The trucks need space to maneuver and on top of this, drill nights have to have an accommodating space to allow for the firefighters to train.
    In my opinion, the station needs to be more on the north side of town.
    Currently there is one unmanned tanker that is housed at the city service center. In years past, 3 trucks were housed at this location until the city made the decision to boot two of the apparatuses out to make a file/storage room in two of the bays. This station gets a response from the volunteer side of the department with a good many of the volunteers living on the north side of Huntsville. With the industries, prisons and commercial traffic on 45, there is a need for a station to be put near this area.
    Currently, there are 4 stations. Station 1, which is on Veteran’s Memorial near Elkins Lake, Spring Lake Subdivisions and the Hospital. This station houses a bunker program for volunteers to live on site , a ladder truck, an engine and a Haz Mat response unit along with Walker County EMS. This station is not manned 24/7.
    Station 2, which is on Sam Houston Ave. near the SHSU and is manned 24/7 with an engine, a ladder, a tanker, a rescue and a booster. An EMS ambulance is also housed here.
    Station 3, which is at the city service center on SH 75 across from the HEARTS Museum, unmanned and houses a tanker.
    Station 4, which is unmanned, on SH 30 E. near Fish Hatchery Rd., houses two engines and also has an EMS ambulance stationed here as well.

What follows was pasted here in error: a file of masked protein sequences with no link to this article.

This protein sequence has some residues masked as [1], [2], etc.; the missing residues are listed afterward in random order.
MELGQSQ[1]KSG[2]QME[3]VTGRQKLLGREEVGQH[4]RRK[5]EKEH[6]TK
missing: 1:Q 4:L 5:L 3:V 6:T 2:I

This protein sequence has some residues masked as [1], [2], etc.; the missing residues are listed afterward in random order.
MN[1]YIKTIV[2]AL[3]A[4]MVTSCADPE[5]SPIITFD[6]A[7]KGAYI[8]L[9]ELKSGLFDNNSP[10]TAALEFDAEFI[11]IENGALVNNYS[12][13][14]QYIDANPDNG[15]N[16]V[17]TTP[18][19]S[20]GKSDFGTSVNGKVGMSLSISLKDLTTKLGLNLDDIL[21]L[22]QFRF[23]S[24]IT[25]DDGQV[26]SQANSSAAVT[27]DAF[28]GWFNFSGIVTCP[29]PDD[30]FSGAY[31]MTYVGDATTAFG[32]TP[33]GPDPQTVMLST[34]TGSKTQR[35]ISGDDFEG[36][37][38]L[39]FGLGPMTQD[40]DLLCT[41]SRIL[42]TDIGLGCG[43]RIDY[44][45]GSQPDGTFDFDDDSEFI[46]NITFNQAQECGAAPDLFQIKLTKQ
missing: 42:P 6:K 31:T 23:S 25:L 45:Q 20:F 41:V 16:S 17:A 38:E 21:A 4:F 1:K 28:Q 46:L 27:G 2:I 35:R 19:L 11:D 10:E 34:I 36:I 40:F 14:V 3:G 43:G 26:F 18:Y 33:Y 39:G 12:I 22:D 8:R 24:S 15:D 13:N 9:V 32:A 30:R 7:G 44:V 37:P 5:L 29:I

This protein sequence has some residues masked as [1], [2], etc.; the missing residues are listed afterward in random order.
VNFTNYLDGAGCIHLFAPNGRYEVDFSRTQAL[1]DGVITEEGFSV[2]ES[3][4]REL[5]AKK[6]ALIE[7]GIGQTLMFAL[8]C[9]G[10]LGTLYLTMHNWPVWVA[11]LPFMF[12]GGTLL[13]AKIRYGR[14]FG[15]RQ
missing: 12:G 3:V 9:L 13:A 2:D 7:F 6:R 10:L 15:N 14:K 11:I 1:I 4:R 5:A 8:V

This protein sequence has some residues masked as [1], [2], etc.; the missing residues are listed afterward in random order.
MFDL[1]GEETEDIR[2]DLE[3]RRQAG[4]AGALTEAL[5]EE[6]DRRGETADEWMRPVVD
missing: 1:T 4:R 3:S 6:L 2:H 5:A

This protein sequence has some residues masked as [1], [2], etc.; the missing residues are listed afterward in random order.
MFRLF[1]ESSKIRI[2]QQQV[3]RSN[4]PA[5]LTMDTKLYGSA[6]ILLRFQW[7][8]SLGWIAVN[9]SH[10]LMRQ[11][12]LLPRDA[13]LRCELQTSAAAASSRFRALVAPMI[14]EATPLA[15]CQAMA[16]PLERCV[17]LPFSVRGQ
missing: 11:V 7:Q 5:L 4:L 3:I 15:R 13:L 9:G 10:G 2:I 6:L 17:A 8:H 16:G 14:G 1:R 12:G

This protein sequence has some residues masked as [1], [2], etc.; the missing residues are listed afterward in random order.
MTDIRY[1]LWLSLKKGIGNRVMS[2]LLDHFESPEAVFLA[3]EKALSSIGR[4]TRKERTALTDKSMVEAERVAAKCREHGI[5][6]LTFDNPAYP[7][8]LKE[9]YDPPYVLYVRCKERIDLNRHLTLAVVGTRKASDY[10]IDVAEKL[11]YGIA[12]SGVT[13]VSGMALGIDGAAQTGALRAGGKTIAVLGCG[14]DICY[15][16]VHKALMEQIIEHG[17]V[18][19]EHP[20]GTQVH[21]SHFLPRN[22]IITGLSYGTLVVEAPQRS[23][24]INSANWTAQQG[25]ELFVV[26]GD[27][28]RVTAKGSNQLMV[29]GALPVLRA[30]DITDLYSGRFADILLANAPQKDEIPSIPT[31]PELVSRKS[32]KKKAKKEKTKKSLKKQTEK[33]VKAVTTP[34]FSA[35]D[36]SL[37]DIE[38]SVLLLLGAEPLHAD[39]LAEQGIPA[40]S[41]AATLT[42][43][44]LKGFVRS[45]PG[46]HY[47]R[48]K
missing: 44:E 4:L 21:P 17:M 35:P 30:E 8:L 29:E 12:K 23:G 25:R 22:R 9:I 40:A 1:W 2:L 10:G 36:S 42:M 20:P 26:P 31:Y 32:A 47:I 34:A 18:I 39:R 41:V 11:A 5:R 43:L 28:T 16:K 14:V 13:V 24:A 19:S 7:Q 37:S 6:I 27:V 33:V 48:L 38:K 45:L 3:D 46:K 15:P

So, with all the commercial property, businesses and prisons, along with the 100K vehicles that travel up and down IH 45 day and night, the need is here and the location needs to be on the northwest side of Huntsville.
    With the growth that we’re taking on, it’s only a matter of time before the city needs to implement a second full time 24/7 manned station for Huntsville.
    Chief Tom Grisham, who is retiring after over 30 years service to the City of Huntsville Fire Department has done an outstanding job and we are proud to have served with him and his accomplishments. However, we all know the struggles and turmoil he faced with past city councils to fund more firefighters and get better equipment.
    We are still small town America, but even small town America has to prepare for the future. Just take a look at Conroe. They have 6 stations with one more being built.
    It wasn’t that long ago that our population was similar to theirs, after 20 years, it bloomed significantly and they don’t even have a university in their town.
    So, once again, the need is there, the city has property in the vicinity. The property just has to be big enough to support the activities and day to day operations. This is why the proposed location is definitely not the right location for either department, let alone a fire station.

  4. Why on Earth would anyone think a building that age would be acceptable for a new fire station and police station? As Mr. Countz so eloquently stated, the logistics of that location is a nightmare for first responders. Other than that, our community deserves a state of the art, thoughtfully built location with enough room for future growth. The money wasted on updating this blighted building would be better served with more officers and firefighters on the streets with the best equipment and resources we can get them so they can safely and effectively do their jobs!